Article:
ECONOMY: Gross National Product; USD $310,050,000,000 (1993). Public Debt; AUD $80,948,000,000 (1993). Imports; AUD $66,910,000,000 (1994). Exports; AUD $62,839,000,000 (1994). Tourism Receipts; USD $4,655,000,000 (1993). Balance of Trade; AUD -$5,021,000,000 (1994). Economically Active Population; 9,003,000 or 49.5% of total population (1995). Unemployed; 7.9% (1995).

MAIN TRADING PARTNERS: Its main trading partners are China, Japan, Egypt, Indonesia and the former USSR.

MAIN PRIMARY PRODUCTS: Barley, Bauxite, Cattle, Coal, Copper, Diamonds, Fish, Fruit, Gold, Iron Ore, Lead, Maize, Manganese, Natural Gas, Nickel, Oats, Opals, Oil, Pigs, Rice, Rutile, Sheep, Sorghum, Sugar cane, Timber, Tin, Tobacco, Tungsten, Uranium, Vegetables, Wheat, Zinc.

MAJOR INDUSTRIES: Agriculture, Aluminum Refining and Smelting, Cement, Chemicals, Fishing, Food Processing, Forestry, Iron and Steel, Light Engineering, Machinery, Mining, Oil and Gas Production, Textiles and Clothing, Vehicles, Wool and Hide Processing.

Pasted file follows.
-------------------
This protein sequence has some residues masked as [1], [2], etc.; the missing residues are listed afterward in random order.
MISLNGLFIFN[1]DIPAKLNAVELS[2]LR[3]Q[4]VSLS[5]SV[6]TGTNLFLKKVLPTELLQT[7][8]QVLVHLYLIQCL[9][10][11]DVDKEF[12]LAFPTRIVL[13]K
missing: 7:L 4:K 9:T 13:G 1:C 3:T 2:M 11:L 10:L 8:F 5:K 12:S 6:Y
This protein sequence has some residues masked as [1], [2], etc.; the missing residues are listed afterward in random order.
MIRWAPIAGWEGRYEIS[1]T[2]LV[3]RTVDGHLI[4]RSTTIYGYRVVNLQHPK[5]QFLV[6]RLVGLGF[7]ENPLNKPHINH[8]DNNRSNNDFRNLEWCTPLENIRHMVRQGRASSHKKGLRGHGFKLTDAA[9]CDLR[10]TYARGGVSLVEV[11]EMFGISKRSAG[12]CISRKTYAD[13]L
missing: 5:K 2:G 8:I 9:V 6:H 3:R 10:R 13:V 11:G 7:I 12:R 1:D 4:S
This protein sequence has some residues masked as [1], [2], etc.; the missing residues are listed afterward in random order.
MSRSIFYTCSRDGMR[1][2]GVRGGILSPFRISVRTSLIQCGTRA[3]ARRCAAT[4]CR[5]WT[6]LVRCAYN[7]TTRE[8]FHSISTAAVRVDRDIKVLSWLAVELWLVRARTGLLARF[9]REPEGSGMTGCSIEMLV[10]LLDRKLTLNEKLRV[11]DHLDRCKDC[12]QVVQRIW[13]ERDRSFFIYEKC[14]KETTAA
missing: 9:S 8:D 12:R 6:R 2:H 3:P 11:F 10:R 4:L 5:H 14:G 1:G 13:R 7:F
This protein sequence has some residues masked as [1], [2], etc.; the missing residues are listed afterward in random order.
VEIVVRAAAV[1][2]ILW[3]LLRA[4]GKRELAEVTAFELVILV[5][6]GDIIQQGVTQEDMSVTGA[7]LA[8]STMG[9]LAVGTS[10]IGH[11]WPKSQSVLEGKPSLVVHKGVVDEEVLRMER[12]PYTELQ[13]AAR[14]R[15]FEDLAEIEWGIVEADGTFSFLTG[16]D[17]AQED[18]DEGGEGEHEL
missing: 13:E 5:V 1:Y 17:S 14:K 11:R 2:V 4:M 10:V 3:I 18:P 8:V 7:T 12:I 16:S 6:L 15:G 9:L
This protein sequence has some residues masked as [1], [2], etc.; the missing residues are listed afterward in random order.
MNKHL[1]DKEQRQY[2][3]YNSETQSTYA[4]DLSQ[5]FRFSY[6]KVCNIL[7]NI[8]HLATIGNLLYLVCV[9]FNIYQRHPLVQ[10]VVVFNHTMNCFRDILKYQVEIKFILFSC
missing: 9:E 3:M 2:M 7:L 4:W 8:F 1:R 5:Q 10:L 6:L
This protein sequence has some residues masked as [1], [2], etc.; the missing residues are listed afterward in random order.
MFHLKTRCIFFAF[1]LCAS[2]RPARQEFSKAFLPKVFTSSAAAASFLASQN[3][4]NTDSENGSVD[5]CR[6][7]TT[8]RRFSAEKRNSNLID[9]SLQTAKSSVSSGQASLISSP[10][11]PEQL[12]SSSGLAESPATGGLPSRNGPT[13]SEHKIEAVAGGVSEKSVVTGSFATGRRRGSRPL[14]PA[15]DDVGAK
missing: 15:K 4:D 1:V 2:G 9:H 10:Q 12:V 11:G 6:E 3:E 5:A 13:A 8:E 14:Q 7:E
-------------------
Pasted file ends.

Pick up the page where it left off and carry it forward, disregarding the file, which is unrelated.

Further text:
MAIN EXPORTS: Alumina, Aluminum, Beef, Coal, Iron Ore, Manufactured Goods, Petroleum Products, Various Minerals, Veal, Wheat, Wool.

TRANSPORT: Railroads; route length 37,295 km (23,174 mi) (1991), passenger-km 2,187,120,000 (1,359,013,000 passenger-mi) (1989), cargo ton-km 53,163,000,000 (36,411,000,000 short ton-mi) (1991). Roads; length 810,264 km (503,475 mi) (1990). Vehicles; cars 7,913,200 (1992), trucks and buses 2,041,300 (1992). Merchant Marine; vessels 695 (1992), deadweight tonnage 3,857,271 (1992). Air Transport; passenger-km 41,279,000,000 (25,650,000,000 passenger-mi) (1991), cargo ton-km 2,578,029,000 (1,765,692,000 short ton-mi) (1991).

COMMUNICATIONS: Daily Newspapers; total of 69 with a total circulation of 4,600,000 (1992). Radio; receivers 20,000,000 (1994). Television; receivers 8,000,000 (1994). Telephones; units 8,540,000 (1993).

MILITARY: 56,100 (1995) total active duty personnel with 42.2% army, 26.7% navy and 31.1% air force while military expenditure accounts for 2.4% (1993) of the Gross National Product (GNP).